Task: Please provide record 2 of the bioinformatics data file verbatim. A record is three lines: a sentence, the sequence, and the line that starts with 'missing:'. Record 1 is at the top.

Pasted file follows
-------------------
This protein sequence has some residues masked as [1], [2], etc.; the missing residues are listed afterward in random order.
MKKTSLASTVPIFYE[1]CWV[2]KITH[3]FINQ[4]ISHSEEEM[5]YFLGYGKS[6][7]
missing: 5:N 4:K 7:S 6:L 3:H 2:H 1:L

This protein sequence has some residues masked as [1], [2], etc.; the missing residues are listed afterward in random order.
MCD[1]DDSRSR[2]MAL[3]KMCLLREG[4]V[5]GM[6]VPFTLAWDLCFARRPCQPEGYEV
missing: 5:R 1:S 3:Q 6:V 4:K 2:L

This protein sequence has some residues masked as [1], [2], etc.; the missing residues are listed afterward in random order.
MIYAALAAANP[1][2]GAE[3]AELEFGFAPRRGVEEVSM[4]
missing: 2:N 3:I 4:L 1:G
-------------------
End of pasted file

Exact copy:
This protein sequence has some residues masked as [1], [2], etc.; the missing residues are listed afterward in random order.
MCD[1]DDSRSR[2]MAL[3]KMCLLREG[4]V[5]GM[6]VPFTLAWDLCFARRPCQPEGYEV
missing: 5:R 1:S 3:Q 6:V 4:K 2:L